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Mathias87

Basing a game in a real city

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Where does the law stand if I based my game on New York but replaced many private businesses in the area (like Mcdonalds, Starbucks, etc) with fake ones? Is it legal to have national landmarks (statue of liberty) in my game?

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Depends on the city. Some cities have super weird regulations. With Paris, for instance, you cannot represent the Eiffel Tower in anything other than pristine form without special permission. It's also hard to say how enforceable this stuff is; we cared when I worked at a big publisher...

Retain a lawyer and have them dig for you.

-me

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Well I can't really afford a lawyer, is there any information regarding the use of cities like New York or San Francisco online?

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Maybe there's stuff about New York. GTA IV is apparently closer to the real New York City. I've never been there, so I have no idea how close it is to the game, but they have the statue of liberty in it. She's holding a coffee tho, IIRC.

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It depends.

Distinctive landmarks are protected. Distinctive layouts of the city may be protected. A model that is very roughly based on zones of the city is probably not an issue. If you have a model of NYC that is fairly accurate but omit some landmarks, it might be an issue. If you use distinctive landmarks without permission, it is definitely an issue.

You need to talk with a lawyer who can answer the details.

If you cannot afford a lawyer, you should not be in business.

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Iconic buildings and art are usually covered by copyright. Movies have gotten in trouble for shooting on location getting permission from the building owners but not getting permission from the artist who did the sculpture out front of the building (evidently they retain copyright on their sculptures). Basically If it makes the place unique or identifiable going parody or non-use are the safest routes.

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GTA 4 has the "Statue Of Happiness", and the whole city otherwise is a parody. It's not NYC, it's Liberty City. It recreates NYC's character as a fictional place.

Hey look, the 1939 World's Fair buildings!



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Quote:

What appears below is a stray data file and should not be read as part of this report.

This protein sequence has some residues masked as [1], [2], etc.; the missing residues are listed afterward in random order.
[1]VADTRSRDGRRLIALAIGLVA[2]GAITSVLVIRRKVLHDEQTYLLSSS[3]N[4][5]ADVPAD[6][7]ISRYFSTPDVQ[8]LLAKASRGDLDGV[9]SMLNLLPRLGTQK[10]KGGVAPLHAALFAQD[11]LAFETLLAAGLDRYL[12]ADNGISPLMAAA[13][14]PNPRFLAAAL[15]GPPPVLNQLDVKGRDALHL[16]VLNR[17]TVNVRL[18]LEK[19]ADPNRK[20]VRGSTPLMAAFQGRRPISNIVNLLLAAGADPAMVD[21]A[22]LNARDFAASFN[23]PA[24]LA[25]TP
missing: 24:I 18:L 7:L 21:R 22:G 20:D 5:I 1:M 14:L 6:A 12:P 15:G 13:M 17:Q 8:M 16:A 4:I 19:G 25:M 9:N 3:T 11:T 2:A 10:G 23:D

Original post by frob
It depends.

Distinctive landmarks are protected. Distinctive layouts of the city may be protected. A model that is very roughly based on zones of the city is probably not an issue. If you have a model of NYC that is fairly accurate but omit some landmarks, it might be an issue. If you use distinctive landmarks without permission, it is definitely an issue.

You need to talk with a lawyer who can answer the details.

If you cannot afford a lawyer, you should not be in business.


I'm not really inclined to take frob's hard line approach on this because I think it's smart for kids, students,and the like to practice, get experience, and otherwise experiment with code and programming to figure out if it's worth making a career out of.


That being said MY particular advice is this-- if you can't afford a lawyer, don't do things that will raise obvious legal questions.

If you can't afford a lawyer don't do anything that would compel you to have to ask a legal question. IP law isn't exactly a simple topic. The question you asked is too general for any competant attorney to take on.

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There were a couple of games set in scaled-down recreations of London; some of the buildings were "generic", others actually looked like the buildings. There was roaming taxi-driver sub-game in one of them so we used it to explore what they'd done with the city.

Generally, even where they'd modelled specific buildings, anything "IP" sensitive had gone. For example the building that used to contain the "Murder 1" bookshop on Charing X Rd is pretty distinctive -- it's got brick pillars and stuff. So the building is in the game, but the shopfronts are all generic ones which say "Travel Agent" and "BANK" and so on. My friend's flat is in there, but again, the bar on the groundfloor has been replaced by "Travel Agent". The building where I used to live was *in* the game but not actually reachable (it's just off the map edge) so I don't know what they did about the motorbike shop at the front of the courtyard.

So the answer is yes, it's possibly doable. However, you might want to think about the complications of doing this -- there's a LOT of geometry in there to have to model...


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What about the city's name in general? What if all copyright laws are followed in regards to landmarks or distinctive buildings, combined with the GTA parody approach, could I still use the "New York" name?

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